Follow the Franchises

Today, the mix on Memorial Drive is primarily casual dining franchises like Applebee’s and the 99 Restaurant; fast-food chain locations such as Arby’s, Subway, Quiznos, KFC, and McDonald’s; discount retail stores including Marshall’s and Payless Shoes; a smattering of auto dealers and local businesses including the landmark Hu Ke Lau; and big boxes like Wal-Mart and Home Depot. Two hotels — a Days Inn and Hampton Inn — round out the mix.

Moving forward, Bissonnette said he’d like to see a greater mix of retail and restaurant choices, and a greater percentage of higher-end establishments, those he says carry “a little cache.”

Some success has already been observed in the higher-end stratum, including the addition of a Starbucks across from Chicopee Marketplace. In addition, the McDonald’s on the roadway was recently one of 30,000 franchises across the country to get a facelift and image redesign, now including wi-fi access, premium coffee, and that aforementioned ‘linger zone,’ complete with plasma televisions and sofas, designed to keep people in the restaurant longer.

Bissonnette said he’ll keep a close watch for any other opportunities to make Memorial Drive more diverse, especially within the retail and hospitality sectors. “We’re still getting a lot of inquiries from chains, which is fine, but there is a need, for instance, for an additional hotel,” he said.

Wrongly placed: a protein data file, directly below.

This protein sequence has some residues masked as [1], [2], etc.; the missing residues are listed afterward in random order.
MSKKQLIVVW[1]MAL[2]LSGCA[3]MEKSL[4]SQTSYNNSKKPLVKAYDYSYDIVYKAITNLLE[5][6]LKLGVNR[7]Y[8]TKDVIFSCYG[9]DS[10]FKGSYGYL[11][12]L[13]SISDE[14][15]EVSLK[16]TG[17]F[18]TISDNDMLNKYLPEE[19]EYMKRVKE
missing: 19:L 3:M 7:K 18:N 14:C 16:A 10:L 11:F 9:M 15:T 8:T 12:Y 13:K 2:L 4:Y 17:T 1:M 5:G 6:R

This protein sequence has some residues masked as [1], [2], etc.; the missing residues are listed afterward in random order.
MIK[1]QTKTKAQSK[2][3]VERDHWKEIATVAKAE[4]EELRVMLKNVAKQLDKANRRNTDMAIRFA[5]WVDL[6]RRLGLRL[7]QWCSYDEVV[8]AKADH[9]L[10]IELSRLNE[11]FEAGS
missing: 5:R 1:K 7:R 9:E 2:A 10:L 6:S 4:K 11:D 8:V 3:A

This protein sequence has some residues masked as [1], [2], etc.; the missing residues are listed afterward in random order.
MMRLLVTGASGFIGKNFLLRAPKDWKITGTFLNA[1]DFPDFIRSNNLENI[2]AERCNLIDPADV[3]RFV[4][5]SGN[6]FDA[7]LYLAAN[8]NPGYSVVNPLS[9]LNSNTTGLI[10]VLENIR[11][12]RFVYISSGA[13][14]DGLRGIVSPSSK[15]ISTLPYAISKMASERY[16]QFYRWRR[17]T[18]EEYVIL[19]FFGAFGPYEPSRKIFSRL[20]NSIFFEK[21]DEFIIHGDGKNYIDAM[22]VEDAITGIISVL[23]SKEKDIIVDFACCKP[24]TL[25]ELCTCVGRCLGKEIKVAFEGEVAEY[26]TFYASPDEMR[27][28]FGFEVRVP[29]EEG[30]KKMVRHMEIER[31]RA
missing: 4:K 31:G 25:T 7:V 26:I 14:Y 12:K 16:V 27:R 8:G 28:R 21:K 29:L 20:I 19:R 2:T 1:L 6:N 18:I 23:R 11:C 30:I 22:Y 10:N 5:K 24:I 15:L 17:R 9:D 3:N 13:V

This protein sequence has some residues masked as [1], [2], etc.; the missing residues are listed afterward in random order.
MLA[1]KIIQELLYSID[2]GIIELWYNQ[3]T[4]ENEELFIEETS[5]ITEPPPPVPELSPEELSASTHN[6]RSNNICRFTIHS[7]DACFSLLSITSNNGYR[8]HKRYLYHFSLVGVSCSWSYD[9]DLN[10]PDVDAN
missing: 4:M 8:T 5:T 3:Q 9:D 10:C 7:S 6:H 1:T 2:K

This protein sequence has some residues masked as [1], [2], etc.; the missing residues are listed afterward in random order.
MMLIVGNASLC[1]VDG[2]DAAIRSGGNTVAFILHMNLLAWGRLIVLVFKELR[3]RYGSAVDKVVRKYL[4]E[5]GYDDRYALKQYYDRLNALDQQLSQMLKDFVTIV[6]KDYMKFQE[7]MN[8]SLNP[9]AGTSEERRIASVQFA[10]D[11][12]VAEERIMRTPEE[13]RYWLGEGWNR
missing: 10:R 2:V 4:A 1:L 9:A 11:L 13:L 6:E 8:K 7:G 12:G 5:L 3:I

Still, while new opportunities are being mulled constantly for Memorial Drive, Bissonnette said he doesn’t discount the importance current retailers, franchises, and other businesses have had on the street’s overall health.

“It’s important to point out the jobs these places create,” he said. “They aren’t the kinds of jobs that you can necessarily build a future on, but they fill a vacuum in this area’s economy, and also keep dollars in Chicopee.”

Bissonnette cited one example as proof of the need for such jobs in retail and the food and hospitality sectors. When one of Memorial Drive’s more popular spots, Applebee’s, opened in 2006, the mayor said 1,200 applications were received for employment.

“We tend to talk about ‘meds and eds’ a lot,” he added, “but 1,200 applications — 600 of them completed online — shows that people are looking for these jobs, and moreover that they’re very important.”

On the Drawing Board